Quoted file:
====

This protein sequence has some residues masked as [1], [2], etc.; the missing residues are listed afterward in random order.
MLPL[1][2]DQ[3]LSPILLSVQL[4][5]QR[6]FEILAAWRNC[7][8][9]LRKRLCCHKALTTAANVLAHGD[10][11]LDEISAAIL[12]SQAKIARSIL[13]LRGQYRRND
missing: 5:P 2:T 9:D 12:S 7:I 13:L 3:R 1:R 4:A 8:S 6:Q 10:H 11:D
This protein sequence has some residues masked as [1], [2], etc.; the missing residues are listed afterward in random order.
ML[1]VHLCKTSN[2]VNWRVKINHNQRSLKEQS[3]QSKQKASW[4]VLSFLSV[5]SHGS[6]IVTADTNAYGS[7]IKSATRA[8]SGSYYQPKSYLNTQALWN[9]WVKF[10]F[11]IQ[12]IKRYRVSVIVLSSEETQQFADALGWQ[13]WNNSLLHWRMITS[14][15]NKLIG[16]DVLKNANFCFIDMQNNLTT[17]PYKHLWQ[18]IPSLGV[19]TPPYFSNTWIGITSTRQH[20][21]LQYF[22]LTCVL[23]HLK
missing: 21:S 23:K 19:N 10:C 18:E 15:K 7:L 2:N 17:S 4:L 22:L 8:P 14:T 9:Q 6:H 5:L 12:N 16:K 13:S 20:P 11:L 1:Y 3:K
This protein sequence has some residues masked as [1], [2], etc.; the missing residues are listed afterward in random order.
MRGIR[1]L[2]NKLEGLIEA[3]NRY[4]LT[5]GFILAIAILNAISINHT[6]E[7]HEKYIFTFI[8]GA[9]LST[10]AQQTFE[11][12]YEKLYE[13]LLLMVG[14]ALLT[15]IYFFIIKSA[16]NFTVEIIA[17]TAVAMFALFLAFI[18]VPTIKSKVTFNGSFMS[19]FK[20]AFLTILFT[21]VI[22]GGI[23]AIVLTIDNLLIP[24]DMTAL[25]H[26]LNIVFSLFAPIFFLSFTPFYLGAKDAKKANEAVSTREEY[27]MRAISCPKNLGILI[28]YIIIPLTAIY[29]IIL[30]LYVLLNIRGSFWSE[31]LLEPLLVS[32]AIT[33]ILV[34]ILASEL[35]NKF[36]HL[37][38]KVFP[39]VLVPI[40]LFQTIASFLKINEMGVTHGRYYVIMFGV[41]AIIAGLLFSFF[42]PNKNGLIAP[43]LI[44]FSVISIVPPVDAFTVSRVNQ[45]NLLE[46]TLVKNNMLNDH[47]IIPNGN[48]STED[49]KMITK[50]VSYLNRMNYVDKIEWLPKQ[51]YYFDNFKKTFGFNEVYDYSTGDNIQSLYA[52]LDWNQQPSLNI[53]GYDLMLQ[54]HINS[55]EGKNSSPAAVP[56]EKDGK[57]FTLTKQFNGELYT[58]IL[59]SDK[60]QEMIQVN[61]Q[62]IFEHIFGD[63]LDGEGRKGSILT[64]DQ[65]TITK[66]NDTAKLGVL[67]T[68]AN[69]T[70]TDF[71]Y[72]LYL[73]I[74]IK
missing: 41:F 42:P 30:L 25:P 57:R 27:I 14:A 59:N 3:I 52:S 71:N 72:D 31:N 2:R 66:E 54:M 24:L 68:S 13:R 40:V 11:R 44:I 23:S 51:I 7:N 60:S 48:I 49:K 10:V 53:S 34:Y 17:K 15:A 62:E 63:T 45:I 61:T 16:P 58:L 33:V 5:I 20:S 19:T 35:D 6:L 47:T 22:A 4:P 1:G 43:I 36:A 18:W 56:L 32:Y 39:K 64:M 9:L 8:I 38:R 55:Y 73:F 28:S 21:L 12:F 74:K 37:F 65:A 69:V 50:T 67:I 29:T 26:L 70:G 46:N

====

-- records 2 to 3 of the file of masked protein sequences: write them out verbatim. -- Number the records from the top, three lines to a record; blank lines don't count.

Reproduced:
This protein sequence has some residues masked as [1], [2], etc.; the missing residues are listed afterward in random order.
ML[1]VHLCKTSN[2]VNWRVKINHNQRSLKEQS[3]QSKQKASW[4]VLSFLSV[5]SHGS[6]IVTADTNAYGS[7]IKSATRA[8]SGSYYQPKSYLNTQALWN[9]WVKF[10]F[11]IQ[12]IKRYRVSVIVLSSEETQQFADALGWQ[13]WNNSLLHWRMITS[14][15]NKLIG[16]DVLKNANFCFIDMQNNLTT[17]PYKHLWQ[18]IPSLGV[19]TPPYFSNTWIGITSTRQH[20][21]LQYF[22]LTCVL[23]HLK
missing: 21:S 23:K 19:N 10:C 18:E 15:K 7:L 2:N 17:S 4:L 22:L 8:P 14:T 9:Q 6:H 5:L 12:N 16:K 13:S 20:P 11:L 1:Y 3:K
This protein sequence has some residues masked as [1], [2], etc.; the missing residues are listed afterward in random order.
MRGIR[1]L[2]NKLEGLIEA[3]NRY[4]LT[5]GFILAIAILNAISINHT[6]E[7]HEKYIFTFI[8]GA[9]LST[10]AQQTFE[11][12]YEKLYE[13]LLLMVG[14]ALLT[15]IYFFIIKSA[16]NFTVEIIA[17]TAVAMFALFLAFI[18]VPTIKSKVTFNGSFMS[19]FK[20]AFLTILFT[21]VI[22]GGI[23]AIVLTIDNLLIP[24]DMTAL[25]H[26]LNIVFSLFAPIFFLSFTPFYLGAKDAKKANEAVSTREEY[27]MRAISCPKNLGILI[28]YIIIPLTAIY[29]IIL[30]LYVLLNIRGSFWSE[31]LLEPLLVS[32]AIT[33]ILV[34]ILASEL[35]NKF[36]HL[37][38]KVFP[39]VLVPI[40]LFQTIASFLKINEMGVTHGRYYVIMFGV[41]AIIAGLLFSFF[42]PNKNGLIAP[43]LI[44]FSVISIVPPVDAFTVSRVNQ[45]NLLE[46]TLVKNNMLNDH[47]IIPNGN[48]STED[49]KMITK[50]VSYLNRMNYVDKIEWLPKQ[51]YYFDNFKKTFGFNEVYDYSTGDNIQSLYA[52]LDWNQQPSLNI[53]GYDLMLQ[54]HINS[55]EGKNSSPAAVP[56]EKDGK[57]FTLTKQFNGELYT[58]IL[59]SDK[60]QEMIQVN[61]Q[62]IFEHIFGD[63]LDGEGRKGSILT[64]DQ[65]TITK[66]NDTAKLGVL[67]T[68]AN[69]T[70]TDF[71]Y[72]LYL[73]I[74]IK
missing: 41:F 42:P 30:L 25:P 57:R 27:I 14:A 59:N 3:I 52:S 71:N 72:D 31:N 2:R 66:E 54:M 24:L 68:S 13:R 40:V 11:R 44:I 23:S 51:I 7:N 60:S 48:I 49:K 10:V 53:S 34:Y 17:K 15:A 62:E 63:T 45:I 61:T 16:P 58:L 33:V 5:I 20:S 19:T 35:D 6:L 47:T 22:A 4:P 1:G 43:I 36:A 18:W 56:L 32:Y 39:K 64:M 9:L 8:I 38:R 55:Y 73:F 28:S 21:L 12:F 74:K 37:F 65:A 69:V 50:T 67:I 29:T 26:L 70:G 46:N